Materials and methods

Collection of marine sediments and isolation of marine actinomycetes
Deep sea soft sediment samples were collected from the Bay of Bengal during the Cruise programmes organized by the National Institute of Ocean Technology (NIOT), Chennai. The research vessel has equipped with sediment collection unit and it was actively utilized for the sediment collection. The sediment samples were pre-treated with 60ºC in a water bath for 5 min to minimize the bacterial growth (Goodfellow and Haynes, 1984). The resultant sediment suspension was serially diluted. From the required dilutions, 100 µL of suspension was taken and plated on aged seawater amended starch casein agar (SCA) medium in Petriplates and incubated for 21 days at room temperature (28 ± 2°C). The development of powdery, chalky and leathery marine actinomycetes colonies were observed periodically. Prominent marine actinomycetes colonies were picked and subcultured on SCA slants. After 7 days of growth pure colonies were selected and maintained in SCA slants as well as glycerol stocks. All the isolated marine actinomycetes were designated with three letters MML followed by four digits Arabic numericals. The culture characteristics of all the marine actinomycetes were documented.

Extraction of extracellular and intracellular metabolites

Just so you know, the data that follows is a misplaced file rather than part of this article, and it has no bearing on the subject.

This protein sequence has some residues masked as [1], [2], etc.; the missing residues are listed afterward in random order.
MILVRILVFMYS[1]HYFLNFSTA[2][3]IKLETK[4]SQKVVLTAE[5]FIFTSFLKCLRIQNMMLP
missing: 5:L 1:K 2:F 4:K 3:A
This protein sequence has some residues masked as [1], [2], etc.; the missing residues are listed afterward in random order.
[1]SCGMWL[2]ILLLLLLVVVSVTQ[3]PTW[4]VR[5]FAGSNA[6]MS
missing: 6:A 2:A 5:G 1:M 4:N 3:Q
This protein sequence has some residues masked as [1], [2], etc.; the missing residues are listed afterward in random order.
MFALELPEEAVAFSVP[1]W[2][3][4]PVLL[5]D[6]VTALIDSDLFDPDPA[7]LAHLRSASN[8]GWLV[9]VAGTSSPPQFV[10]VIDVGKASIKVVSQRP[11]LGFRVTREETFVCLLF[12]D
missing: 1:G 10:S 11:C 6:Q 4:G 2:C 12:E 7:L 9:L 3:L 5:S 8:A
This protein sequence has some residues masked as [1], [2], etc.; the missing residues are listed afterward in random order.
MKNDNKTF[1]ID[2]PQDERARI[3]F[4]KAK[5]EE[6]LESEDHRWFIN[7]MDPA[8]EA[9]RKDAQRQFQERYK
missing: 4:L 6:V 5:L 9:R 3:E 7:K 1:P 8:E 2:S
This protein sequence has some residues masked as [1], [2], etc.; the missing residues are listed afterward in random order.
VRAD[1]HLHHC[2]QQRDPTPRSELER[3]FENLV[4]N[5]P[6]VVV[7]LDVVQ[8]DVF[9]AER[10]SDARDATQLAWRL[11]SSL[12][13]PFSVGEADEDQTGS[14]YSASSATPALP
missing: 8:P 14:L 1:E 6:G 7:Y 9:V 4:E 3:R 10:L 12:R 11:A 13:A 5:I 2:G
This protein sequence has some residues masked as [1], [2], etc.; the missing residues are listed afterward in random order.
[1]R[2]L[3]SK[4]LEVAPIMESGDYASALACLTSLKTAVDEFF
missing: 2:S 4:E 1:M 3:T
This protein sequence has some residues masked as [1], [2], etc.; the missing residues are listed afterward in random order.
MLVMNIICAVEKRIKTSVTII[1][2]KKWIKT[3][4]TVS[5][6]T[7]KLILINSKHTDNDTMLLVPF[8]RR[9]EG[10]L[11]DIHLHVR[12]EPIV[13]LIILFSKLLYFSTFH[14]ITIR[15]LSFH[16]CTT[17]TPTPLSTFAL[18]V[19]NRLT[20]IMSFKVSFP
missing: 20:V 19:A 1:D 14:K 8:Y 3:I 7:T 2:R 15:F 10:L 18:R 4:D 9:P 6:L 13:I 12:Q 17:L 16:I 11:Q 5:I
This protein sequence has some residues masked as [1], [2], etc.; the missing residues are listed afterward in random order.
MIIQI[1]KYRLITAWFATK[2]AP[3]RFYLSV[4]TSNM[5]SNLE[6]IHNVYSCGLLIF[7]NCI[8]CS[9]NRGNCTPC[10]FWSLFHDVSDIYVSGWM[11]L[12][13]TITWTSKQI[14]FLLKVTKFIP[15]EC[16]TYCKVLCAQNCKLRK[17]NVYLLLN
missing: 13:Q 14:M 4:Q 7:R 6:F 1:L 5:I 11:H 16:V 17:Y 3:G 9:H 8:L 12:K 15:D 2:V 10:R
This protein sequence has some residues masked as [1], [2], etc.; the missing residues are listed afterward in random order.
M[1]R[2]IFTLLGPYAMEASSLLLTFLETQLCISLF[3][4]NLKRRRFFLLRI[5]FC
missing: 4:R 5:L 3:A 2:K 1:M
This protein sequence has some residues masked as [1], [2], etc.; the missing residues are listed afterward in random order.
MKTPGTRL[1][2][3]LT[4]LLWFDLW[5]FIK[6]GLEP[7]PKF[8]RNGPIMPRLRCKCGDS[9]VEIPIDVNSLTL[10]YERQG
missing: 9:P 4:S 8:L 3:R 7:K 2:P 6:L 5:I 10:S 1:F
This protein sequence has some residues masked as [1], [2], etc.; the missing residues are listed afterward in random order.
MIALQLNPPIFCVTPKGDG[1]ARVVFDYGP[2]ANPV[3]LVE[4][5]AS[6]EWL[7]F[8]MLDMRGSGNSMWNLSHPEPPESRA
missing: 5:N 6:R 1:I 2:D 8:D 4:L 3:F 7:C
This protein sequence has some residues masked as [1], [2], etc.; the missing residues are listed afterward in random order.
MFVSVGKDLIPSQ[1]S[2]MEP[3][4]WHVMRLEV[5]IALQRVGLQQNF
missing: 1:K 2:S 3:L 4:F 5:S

The marine actinomycetes were grown in antibiotic production medium at room temperature (28±2ºC) for 10 days. The cultures were harvested and filtered through cheesecloth to separate the mycelial biomass. The culture broths were centrifuged at 12000×g for 15 min and the supernatants were collected. The cell-free supernatants and mycelial biomass were used separately for the extraction of bioactive principles. Extraction of extracellular metabolites was done by adding ethyl acetate to the cell-free supernatant in the ratio of 1:1 (v/v). The solvent layer (upper) was collected and concentrated using a rotoevaporator. The mycelial  biomasses were used for the extraction of intracellular bioactive metabolites. Acidified acetone (Acetone : HCl at 99:1 ratio) was added to the mycelial biomass in the ratio of 2:1 (v/w) and kept under shaking at 200 rpm in a rotary shaker. After 12 h, the acetone extracts were separated by vacuum filtration and concentrated using a rotoevaporator.